School Admissions (Variation of Admission Arrangements) (Wales) Regulations 2013 (SI 2013/1140 (W.120)): these regulations, which come into force in Wales on 8 July 2013, prescribe the circumstances in which an admission authority may vary the admission arrangements they have determined for a particular school year, in addition to the circumstances set out in s.89(5) of the School Standards and Framework Act 1998. (17 May 2013)

School Admissions (Infant Class Sizes) (Wales) Regulations 2013 (SI 2013/1141 (W.121)): these regulations, which come into force in Wales on 8 July 2013, impose a limit on class sizes for infant classes at maintained schools in Wales. The limit imposed is the maximum of 30 pupils in an infant class at anytime or, where the session is conducted by more than one school teacher, a maximum of 30 pupils for every teacher. Certain types of children ("excepted pupils") are not to be counted for the purposes of ascertaining whether or not this limit is exceeded if suitable education could not be provided for that child in an infant class at that school without relevant measures having to be taken. (14 May 2013)

School Admissions (Common Offer Date) (Wales) Regulations 2013 (SI 2013/1144 (W.122)): these regulations, which come into force in Wales on 8 July 2013, prescribe the date on which decisions in relation to primary and secondary school admissions are to be communicated to parents. (17 May 2013)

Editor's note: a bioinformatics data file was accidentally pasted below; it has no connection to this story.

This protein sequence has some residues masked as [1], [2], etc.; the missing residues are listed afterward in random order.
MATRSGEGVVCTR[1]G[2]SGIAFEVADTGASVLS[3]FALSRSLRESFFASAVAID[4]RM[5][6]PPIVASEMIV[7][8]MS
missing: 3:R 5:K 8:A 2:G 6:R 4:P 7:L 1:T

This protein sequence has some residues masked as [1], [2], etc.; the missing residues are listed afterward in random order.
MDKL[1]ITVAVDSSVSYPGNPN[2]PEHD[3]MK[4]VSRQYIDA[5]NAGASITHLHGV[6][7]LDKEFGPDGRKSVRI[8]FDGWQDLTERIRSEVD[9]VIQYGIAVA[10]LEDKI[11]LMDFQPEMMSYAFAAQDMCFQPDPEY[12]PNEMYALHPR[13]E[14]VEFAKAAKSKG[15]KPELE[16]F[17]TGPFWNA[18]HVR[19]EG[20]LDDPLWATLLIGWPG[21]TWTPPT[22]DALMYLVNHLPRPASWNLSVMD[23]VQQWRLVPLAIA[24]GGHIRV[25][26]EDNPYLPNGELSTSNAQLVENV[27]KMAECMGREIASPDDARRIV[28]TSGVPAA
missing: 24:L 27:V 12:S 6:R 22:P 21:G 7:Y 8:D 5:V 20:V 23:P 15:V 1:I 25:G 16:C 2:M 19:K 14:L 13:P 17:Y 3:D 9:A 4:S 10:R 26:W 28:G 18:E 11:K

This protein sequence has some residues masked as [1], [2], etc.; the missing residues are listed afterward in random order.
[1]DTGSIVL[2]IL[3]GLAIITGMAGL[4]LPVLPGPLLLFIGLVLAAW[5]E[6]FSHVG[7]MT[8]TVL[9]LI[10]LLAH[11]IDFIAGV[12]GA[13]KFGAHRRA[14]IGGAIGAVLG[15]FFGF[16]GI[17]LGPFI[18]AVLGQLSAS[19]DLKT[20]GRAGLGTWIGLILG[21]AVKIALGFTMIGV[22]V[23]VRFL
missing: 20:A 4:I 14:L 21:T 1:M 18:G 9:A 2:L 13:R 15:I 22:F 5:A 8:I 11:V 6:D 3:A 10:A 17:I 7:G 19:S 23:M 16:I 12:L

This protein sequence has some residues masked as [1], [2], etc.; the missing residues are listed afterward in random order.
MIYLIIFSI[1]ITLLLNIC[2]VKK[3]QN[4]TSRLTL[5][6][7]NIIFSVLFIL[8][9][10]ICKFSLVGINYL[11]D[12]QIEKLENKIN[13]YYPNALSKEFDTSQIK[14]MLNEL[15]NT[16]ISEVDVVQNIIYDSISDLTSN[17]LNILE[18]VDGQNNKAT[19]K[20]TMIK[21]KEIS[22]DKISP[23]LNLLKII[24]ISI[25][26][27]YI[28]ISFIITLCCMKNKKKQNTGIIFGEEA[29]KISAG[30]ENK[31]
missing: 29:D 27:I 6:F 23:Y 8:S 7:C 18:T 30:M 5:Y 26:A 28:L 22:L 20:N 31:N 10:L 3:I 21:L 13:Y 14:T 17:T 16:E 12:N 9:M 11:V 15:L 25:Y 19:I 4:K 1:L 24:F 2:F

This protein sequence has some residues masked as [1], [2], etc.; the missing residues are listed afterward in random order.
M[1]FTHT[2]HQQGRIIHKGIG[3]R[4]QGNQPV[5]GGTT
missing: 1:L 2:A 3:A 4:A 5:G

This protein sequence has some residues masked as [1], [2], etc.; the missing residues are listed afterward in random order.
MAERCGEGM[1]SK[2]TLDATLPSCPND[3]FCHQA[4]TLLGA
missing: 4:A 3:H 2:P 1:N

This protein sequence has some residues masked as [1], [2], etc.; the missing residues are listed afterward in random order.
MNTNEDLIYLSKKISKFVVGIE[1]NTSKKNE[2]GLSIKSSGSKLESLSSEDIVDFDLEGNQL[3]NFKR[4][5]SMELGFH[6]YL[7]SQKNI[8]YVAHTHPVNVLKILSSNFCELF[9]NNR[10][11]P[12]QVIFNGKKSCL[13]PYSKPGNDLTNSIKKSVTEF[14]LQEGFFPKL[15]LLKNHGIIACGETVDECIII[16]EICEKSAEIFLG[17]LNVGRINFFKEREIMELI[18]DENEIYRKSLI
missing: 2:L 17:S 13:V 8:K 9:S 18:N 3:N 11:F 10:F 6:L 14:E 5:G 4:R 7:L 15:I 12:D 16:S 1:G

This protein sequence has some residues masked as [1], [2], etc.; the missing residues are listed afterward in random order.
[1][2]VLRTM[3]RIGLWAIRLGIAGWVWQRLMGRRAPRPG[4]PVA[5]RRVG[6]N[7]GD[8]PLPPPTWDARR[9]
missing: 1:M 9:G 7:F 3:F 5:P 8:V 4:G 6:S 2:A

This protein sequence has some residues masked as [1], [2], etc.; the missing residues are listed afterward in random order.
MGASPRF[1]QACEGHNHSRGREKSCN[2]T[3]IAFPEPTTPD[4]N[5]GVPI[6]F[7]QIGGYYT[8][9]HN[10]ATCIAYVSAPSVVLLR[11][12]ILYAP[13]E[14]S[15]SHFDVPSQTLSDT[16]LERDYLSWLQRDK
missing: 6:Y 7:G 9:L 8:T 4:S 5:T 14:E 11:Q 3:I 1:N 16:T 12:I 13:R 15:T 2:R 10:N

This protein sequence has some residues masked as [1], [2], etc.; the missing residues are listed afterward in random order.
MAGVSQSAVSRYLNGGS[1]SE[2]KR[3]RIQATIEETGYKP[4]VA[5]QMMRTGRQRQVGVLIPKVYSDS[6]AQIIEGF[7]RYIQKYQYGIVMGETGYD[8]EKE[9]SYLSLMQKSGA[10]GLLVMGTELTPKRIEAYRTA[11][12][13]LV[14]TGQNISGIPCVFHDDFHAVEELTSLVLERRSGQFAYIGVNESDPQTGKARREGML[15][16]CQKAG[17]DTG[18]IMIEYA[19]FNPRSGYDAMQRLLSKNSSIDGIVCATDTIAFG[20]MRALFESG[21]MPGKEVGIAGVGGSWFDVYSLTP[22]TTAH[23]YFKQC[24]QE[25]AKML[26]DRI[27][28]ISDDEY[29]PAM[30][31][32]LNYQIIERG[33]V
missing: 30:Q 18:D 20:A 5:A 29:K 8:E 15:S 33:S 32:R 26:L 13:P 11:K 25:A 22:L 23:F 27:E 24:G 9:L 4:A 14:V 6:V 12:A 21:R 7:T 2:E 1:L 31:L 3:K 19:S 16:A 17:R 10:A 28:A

If you wish to discuss any of the items noted in this section please contact Clare Taylor.

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HM Treasury: Code of Conduct for operational PFI/PPP contracts: this voluntary Code of Conduct sets out the basis on which public and private sector partners agree to work together to make savings in operational Public Private Partnership (PPP) contracts, including PFI contracts, PF2 and other variants of PPP contracts. The Code sets out eight key commitments for private sector parties and eight commitments for public bodies to encourage better working between the public and private sector. It also contains a number of new guidelines on transparency. Around 50 organisations, including investors, lenders, construction contractors and facilities management providers have already signed up to the code - see the list on the DCLG website. (14 June 2013)

If you wish to discuss any of the items noted in this section please contact David Hutton.

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DCLG: The Government Response to the Communities and Local Government Select Committee Report – Implementation of welfare reform by local authorities: responds to the Committee's April 2013 report report that looked at the impact on local authorities of the far reaching reforms to the welfare system that started to be implemented on 1 April 2013. The Committee identified four key areas that would be crucial to the successful implementation of the changes and made 31 recommendations. This response sets out Committee’s recommendations and the Government’s response to each. (6 June 2013)